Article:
Malcolm Turnbull, the Australian prime minister, asserted his country’s rights to conduct patrols in the South China Sea after reports of a confrontation with China amid rising tensions in the disputed waters.
China’s navy was said to have been involved in a "robust" but polite confrontation with three Australian warships in the strategically important sea, according to Australian Broadcasting Corp (ABC).
The broadcaster, which first reported the incident, said it was "believed to have occurred earlier this month as China was conducting its largest ever naval exercises".
Mr Turnbull, who is in London on a visit, did not comment on the specific confrontation, which is said to have taken place off the coast of Vietnam. But when prompted by reporters, he said: "We maintain and practice the right of freedom of navigation and overflight throughout the world and, in this context, we’re talking about naval vessels on the world’s oceans, including the South China Sea, as is our perfect right in accordance with international law."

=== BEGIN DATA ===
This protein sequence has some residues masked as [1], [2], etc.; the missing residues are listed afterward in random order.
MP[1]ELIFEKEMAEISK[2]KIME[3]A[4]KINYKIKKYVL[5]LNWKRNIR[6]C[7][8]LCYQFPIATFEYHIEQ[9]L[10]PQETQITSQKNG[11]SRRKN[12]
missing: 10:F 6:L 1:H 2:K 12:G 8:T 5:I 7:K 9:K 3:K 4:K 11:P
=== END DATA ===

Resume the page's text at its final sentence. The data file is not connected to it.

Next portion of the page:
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Australian defence officials did not confirm the confrontation took place, but said three warships had arrived in Ho Chi Minh City on Thursday. They are making a three-day goodwill visit to Vietnam.
On the same day, Chinese President Xi Jinping presided over huge exercises in the South China Sea in an unmistakable show of force to Beijing’s regional rivals.
The drills involved 48 ships, among them China’s sole operating aircraft carrier, the Liaoning, along with 76 helicopters, fighter jets and bombers, and more than 10,000 personnel.
ABC said the HMAS Anzac, HMAS Toowoomba and HMAS Success were challenged by China’s People’s Liberation Army (PLA) Navy.
China claims almost all of the South China Sea, where more than $5 trillion (£3.8 trillion) of trade passes every year.
Much of the sea is also claimed by several south-east Asian nations, including the Philippines, Brunei, Malaysia, and Vietnam.
Observers say China is developing its military capabilities by fortifying and building infrastructure on what were previously reefs and partially-submerged islets.
The US Navy has been confronting China in the region with ‘freedom of navigation’ exercises.
It sent the aircraft carriers Theodore Roosevelt and Carl Vinson through the South China Sea in recent months, angering Beijing.
Washington has also called on Australia to carry out similar patrols.